When it comes to the cost of college, there are a lot of myths out there. Many times, these myths can scare students and families away from colleges that might have been very affordable, or even cost that family thousands of dollars in lost financial aid opportunities.
Understanding how both the cost of college and financial aid work can not only help families feel less confused and overwhelmed by college, it can literally change their student’s life–financial aid often opens up opportunities that would have never been possible otherwise.
Here are 5 of the most pervasive myths about the financial aid of college that every parent should know:
1. Most colleges are way out of my price range
All of the talk about the price of college can be intimidating. And, this can be made even worse when you look at a college’s website and see a price tag of $45,000 or $60,000.
These schools may seem way out of reach for your family–but chances are pretty good that they’re not.
The key is that you look at the net price of college — that is, the cost after grants and scholarships — rather than the “sticker” price. What you’ll often find is that schools you thought cost $45,000 or $60,000 may be much more affordable, and even cost less than state schools, in many cases.
Using College Raptor, you can quickly and easily get an estimate of your net price at any 4-year college in the U.S. (Shown below)
The bottom line: Don’t be scared away by the “sticker” price!
2. Financial aid is only for poor students
Certain types of financial aid are reserved for the poorest families. But, definitely not all of them!
In fact, most families (even upper-middle class families) can qualify for need-based financial aid, depending on their family situation.
If we look at statistics, we can see that a huge percentage of students qualify for financial aid, so it is definitely not only for “very poor” families.
In addition to this, many students — not just the ones with straight As — can often qualify for generous merit scholarships.
The bottom line: All kinds of students can receive financial aid that could dramatically reduce their costs of college.
3. I don’t need to fill out the FAFSA; I won’t get any financial aid anyway
As I mentioned above, the myth that financial aid is only for the poorest of the poor is simply untrue. Do not, under any circumstances, just assume that your family will not qualify for aid without completing the FAFSA. It may be a pain in the butt, but it’s completely free and could save you thousands if you find out that you do qualify.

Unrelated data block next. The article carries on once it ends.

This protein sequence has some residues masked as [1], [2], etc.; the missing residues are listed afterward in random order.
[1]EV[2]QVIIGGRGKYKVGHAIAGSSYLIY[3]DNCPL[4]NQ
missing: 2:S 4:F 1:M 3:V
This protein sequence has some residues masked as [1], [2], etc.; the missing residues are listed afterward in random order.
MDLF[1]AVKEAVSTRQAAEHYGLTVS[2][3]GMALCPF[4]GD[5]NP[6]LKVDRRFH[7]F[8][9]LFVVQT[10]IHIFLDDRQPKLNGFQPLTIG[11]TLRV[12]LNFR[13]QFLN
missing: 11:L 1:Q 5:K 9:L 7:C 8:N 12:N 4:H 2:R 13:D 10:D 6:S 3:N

But, even more importantly, the FAFSA (and, in some cases, the CSS Profile) are absolutely critical to qualifying for grants and scholarships that come directly from colleges.
Your family is even more likely to qualify for these institutional scholarships, as individual colleges meet financial need differently. You could find that your college meets 100% of demonstrated need and awards you a $10,000 or $20,000 scholarship–which you would have never received without the FAFSA!
4. The only way to save money on college is to fill out thousands of applications and write hundreds of essays hoping to “win” scholarships
Years ago, it may have been true that for most students the only way to get a scholarship was by “winning” a giveaway from a local business or organization.
But, this is not the case any more. In fact, so-called private or outside scholarships account for just 13% of all forms of gift aid (free money) received by students each year. Nearly three times that amount comes directly from colleges or universities themselves — institutional scholarships for need or merit.
The best way to earn grants and scholarships is simply to shop around. Every college has its own financial aid rules and will offer your student and family different aid depending on your situation.
5. My family could never afford to pay for an Ivy League education
This myth doesn’t only apply to Ivy League schools, but it’s most pervasive when looking at the most expensive schools in the country. After all, how the heck do families afford to pay $60,000 per year to send their kid to Harvard?
The answer: Most of them don’t!
In fact, Harvard would cost less than a state school for 90% of the U.S. population, according to their website.
How could this be? Again, every college has its own financial aid rules. And, many of the most expensive and most prestigious colleges and universities also have plenty of money to use for financial aid and tend to meet most of their students’ financial need.
To repeat my point from earlier, the key here: Don’t be scared away by the sticker price!
Ivy League schools may not be for you, but this point is true for any school. Don’t sell yourself (or your student) short by assuming that colleges are out of your price range without first exploring what your net price will be.
If you have a gap to fill, use College Raptor’s free Student Loan Finder to compare lenders and interest rates side by side!